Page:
Ayala Land Inc Chairman Fernando Zobel de Ayala, Philippine Secretary of Trade and Industry Gregory Domingo and Miss Saigon star Lea Salonga were among the VIPs who prowled a Manila parking garage this week at a preview of Art Fair Philippines.
In its second year, the fair showcasing Philippine contemporary art takes place on two floors of a parking lot in the heart of the Makati financial district. The fair ends today. Compared with regional fairs Art Basel Hong Kong and Singapore’s Art Stage where hundreds of millions of dollars change hands, Art Fair Philippines is a modest event, with only a few million dollars of art for sale, according to the event organizer.
“The upside is you won’t find works of this quality at these prices anywhere in the world,” said Trickie Lopa, co- founder and co-director of the fair.
The low prices reflect a local contemporary art scene largely untapped by international collectors, apart from a few artists including Ronald Ventura, whose painting sold for US$1.1 million at Sotheby’s Hong Kong in 2011.
While a handful of works for sale command six figure prices, the majority go for between US$2,000 and US$10,000, said Lopa. “You hardly get any ‘factories’ here, most artists do their own stretching, priming and painting.”
Paulino and Hetty Que, regarded as the country’s most prominent collectors with hundreds of millions of dollars of works in their home, picked up three paintings, including one by local artist Robert Langenegger for US$2,200.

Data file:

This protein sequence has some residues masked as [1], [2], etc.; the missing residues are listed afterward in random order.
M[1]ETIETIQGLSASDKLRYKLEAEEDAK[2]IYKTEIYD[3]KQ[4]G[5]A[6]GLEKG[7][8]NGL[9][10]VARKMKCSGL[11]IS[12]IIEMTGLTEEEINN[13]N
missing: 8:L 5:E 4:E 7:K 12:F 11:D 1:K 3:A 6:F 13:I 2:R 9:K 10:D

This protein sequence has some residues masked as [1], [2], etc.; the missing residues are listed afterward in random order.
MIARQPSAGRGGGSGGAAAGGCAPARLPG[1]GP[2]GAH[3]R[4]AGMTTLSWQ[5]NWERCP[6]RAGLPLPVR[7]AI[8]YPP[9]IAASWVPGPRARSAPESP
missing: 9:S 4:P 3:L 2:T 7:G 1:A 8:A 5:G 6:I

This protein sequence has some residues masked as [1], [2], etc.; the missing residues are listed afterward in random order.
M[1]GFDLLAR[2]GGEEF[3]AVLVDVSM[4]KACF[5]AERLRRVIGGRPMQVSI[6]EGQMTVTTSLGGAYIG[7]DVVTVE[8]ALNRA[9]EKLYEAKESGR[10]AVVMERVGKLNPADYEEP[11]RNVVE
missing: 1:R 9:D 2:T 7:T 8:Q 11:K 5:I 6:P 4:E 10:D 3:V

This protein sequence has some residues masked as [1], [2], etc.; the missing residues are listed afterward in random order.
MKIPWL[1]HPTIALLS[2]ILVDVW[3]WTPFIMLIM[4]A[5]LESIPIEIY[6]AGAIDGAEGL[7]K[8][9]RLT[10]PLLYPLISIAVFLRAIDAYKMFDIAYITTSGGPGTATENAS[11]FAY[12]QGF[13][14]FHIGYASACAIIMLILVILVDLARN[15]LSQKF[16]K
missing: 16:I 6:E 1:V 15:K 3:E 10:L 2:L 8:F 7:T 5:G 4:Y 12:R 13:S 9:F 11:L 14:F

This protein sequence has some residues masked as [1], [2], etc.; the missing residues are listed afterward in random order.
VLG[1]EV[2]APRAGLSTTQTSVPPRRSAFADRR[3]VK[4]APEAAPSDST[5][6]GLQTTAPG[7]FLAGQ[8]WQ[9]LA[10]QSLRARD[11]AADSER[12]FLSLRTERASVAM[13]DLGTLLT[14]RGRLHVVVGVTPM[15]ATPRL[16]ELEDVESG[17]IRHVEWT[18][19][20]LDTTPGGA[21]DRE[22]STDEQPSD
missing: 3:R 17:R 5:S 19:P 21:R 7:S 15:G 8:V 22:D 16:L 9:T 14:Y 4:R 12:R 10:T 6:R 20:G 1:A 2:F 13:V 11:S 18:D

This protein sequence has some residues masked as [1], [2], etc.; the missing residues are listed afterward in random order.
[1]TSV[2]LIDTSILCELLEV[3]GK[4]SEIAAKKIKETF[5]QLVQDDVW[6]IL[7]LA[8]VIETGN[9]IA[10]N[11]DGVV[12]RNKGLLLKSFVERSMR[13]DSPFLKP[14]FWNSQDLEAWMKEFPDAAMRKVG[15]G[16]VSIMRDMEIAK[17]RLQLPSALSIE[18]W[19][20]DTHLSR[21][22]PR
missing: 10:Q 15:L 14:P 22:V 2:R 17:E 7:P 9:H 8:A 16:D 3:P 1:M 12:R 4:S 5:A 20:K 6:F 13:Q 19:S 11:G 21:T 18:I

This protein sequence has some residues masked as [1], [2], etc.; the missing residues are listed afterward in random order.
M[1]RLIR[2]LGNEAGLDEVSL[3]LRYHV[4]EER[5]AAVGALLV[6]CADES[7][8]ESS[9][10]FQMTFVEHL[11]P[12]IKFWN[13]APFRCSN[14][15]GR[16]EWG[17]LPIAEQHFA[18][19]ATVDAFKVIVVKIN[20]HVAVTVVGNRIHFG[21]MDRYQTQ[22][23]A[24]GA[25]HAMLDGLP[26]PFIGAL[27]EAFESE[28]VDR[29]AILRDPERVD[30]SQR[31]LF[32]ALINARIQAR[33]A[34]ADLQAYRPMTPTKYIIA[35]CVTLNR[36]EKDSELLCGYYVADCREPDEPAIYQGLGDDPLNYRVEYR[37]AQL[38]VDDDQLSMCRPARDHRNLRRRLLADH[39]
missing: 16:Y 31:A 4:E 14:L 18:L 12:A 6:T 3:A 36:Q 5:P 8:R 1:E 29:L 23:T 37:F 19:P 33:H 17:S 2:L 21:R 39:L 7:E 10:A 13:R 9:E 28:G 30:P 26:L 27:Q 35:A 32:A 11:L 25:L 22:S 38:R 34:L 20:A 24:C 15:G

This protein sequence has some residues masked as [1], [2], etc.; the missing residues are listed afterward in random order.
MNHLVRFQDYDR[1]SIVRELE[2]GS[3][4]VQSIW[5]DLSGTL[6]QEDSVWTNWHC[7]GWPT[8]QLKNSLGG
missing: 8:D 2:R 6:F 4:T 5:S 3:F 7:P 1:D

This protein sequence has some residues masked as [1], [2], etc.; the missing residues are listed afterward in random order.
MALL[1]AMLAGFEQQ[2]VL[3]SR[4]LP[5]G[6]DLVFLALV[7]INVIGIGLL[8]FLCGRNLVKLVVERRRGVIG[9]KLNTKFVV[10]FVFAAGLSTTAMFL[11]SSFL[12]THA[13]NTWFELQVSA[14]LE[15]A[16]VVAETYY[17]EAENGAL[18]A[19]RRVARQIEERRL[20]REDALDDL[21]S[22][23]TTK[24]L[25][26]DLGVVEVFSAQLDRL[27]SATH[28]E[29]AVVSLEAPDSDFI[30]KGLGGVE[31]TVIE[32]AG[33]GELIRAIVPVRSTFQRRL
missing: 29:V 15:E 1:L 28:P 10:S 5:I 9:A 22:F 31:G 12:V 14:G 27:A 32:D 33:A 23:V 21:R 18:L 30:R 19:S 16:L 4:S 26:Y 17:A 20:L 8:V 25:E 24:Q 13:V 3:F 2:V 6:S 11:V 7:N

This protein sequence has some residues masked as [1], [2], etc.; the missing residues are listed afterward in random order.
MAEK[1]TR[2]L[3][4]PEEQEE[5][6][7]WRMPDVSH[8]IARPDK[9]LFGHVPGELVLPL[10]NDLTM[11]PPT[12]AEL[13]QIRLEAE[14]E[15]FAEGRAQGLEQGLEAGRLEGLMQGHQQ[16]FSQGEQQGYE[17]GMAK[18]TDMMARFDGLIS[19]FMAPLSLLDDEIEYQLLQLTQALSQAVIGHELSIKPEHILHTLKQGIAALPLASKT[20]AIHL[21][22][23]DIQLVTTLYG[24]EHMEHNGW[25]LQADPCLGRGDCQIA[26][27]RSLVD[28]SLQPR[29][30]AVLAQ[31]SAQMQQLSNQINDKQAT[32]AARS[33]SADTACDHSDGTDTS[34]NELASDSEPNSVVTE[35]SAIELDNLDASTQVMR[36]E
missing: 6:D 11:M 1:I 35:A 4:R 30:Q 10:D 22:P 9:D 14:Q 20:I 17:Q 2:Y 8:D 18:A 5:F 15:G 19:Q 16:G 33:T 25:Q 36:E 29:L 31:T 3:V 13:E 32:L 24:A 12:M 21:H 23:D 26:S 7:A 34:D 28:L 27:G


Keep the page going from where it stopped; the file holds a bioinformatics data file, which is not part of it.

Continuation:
“Ninety-eight percent of Philippine collectors only buy Philippine art, and 98 percent of the buyers of Philippine art are Filipinos,” says Tina Fernandez, owner of Art Informal gallery in Manila, which sold all 18 works by 31-year-old artist Marina Cruz priced between US$2,000 and US$10,000 at the preview.
Prices of local artists are likely to climb as international galleries start exhibiting their works abroad. Ventura is represented by Galerie Perrotin with spaces in Paris, Hong Kong and New York. Painter and installation artist Geraldine Javier did a four-week residency at the Singapore Tyler Print Institute.
“The progress on the contemporary art scene in the past four years has been incredible,” said gallery owner Matthias Arndt, who sold all 10 works — seven paintings and three sculptures — by local artist Rodel Tapaya during the VIP preview.
Tapaya, 33, whose meticulously painted oil-on-canvas works draw heavily on Philippine mythology, now sell for as much as US$120,000, up about 70 percent in two years, said Arndt, whose Berlin gallery is having a one-man show for him next month.
One of the biggest local art collectors of the 1970s and 1980s was Imelda Marcos, wife of former President Ferdinand Marcos, who ruled the country from 1965 to 1986.
In 1973, she bought all 10 paintings at an exhibition of modern master Jaime de Guzman, said Marti Magsanoc, director of Archiva gallery that is selling the artist’s works at the fair for between US$10,000 and US$110,000.
“She used to bring cash in a woven bag,” said Magsanoc, who did not represent de Guzman at the time. “Whether she actually paid for them in this case is not known.”